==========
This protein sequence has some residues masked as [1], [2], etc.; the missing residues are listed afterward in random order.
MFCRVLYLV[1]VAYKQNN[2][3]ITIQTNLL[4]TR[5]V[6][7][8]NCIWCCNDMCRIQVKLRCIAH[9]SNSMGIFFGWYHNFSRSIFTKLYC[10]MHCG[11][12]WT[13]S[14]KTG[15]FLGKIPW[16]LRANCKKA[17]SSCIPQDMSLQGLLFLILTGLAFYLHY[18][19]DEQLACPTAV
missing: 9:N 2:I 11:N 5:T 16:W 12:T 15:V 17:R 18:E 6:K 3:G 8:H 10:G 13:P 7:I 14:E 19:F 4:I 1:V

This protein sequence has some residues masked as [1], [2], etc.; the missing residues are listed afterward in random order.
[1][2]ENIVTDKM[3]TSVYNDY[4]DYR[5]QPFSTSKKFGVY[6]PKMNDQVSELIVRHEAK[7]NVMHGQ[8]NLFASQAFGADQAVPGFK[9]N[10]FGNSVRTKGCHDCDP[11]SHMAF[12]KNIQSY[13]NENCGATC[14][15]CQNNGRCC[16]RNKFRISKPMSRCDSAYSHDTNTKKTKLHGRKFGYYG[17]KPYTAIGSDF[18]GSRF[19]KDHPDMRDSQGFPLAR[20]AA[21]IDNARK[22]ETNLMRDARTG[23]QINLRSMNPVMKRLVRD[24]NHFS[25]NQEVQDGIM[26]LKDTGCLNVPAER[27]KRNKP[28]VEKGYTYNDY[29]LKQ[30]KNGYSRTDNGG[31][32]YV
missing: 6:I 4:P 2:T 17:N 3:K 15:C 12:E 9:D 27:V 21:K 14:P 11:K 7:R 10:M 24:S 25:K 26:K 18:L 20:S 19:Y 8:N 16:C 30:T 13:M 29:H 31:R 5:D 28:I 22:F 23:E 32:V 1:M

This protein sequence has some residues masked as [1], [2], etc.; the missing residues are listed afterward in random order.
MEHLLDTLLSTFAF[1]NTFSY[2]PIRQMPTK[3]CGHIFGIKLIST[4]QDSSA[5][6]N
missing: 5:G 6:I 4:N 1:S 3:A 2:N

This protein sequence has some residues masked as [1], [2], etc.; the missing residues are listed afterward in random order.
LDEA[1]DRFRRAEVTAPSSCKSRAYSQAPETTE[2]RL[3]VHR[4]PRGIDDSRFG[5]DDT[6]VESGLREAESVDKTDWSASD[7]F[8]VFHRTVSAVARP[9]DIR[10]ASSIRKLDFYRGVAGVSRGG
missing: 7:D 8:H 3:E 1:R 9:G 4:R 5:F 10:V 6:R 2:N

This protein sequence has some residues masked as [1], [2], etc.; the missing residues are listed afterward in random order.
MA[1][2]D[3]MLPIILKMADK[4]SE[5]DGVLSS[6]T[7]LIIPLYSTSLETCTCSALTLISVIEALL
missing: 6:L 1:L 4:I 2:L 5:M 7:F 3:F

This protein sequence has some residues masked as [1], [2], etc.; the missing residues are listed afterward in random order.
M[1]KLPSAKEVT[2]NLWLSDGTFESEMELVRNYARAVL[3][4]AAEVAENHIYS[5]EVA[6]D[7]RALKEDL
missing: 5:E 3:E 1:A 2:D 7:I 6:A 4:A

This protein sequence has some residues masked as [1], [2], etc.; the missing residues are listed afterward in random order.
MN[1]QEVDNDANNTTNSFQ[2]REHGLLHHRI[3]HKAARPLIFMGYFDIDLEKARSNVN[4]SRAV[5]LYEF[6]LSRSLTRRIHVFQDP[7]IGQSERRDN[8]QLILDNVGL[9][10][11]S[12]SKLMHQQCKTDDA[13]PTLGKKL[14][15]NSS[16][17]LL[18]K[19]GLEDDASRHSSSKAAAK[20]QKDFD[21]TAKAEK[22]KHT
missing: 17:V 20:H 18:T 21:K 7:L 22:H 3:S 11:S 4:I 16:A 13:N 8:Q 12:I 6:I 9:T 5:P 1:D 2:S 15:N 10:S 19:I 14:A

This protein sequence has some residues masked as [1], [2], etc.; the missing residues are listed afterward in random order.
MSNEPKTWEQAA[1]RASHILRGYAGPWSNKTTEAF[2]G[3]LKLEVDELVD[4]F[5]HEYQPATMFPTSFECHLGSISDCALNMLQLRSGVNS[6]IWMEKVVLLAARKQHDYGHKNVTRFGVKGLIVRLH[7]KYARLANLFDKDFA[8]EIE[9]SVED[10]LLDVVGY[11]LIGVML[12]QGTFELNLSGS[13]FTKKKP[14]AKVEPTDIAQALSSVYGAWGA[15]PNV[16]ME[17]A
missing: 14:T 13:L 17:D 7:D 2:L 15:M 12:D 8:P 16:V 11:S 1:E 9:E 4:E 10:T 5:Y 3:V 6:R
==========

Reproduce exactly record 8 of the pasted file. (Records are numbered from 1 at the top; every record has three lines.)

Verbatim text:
This protein sequence has some residues masked as [1], [2], etc.; the missing residues are listed afterward in random order.
MSNEPKTWEQAA[1]RASHILRGYAGPWSNKTTEAF[2]G[3]LKLEVDELVD[4]F[5]HEYQPATMFPTSFECHLGSISDCALNMLQLRSGVNS[6]IWMEKVVLLAARKQHDYGHKNVTRFGVKGLIVRLH[7]KYARLANLFDKDFA[8]EIE[9]SVED[10]LLDVVGY[11]LIGVML[12]QGTFELNLSGS[13]FTKKKP[14]AKVEPTDIAQALSSVYGAWGA[15]PNV[16]ME[17]A
missing: 14:T 13:L 17:D 7:D 2:L 15:M 12:D 8:P 16:V 11:S 1:E 9:E 4:E 10:T 5:Y 3:V 6:R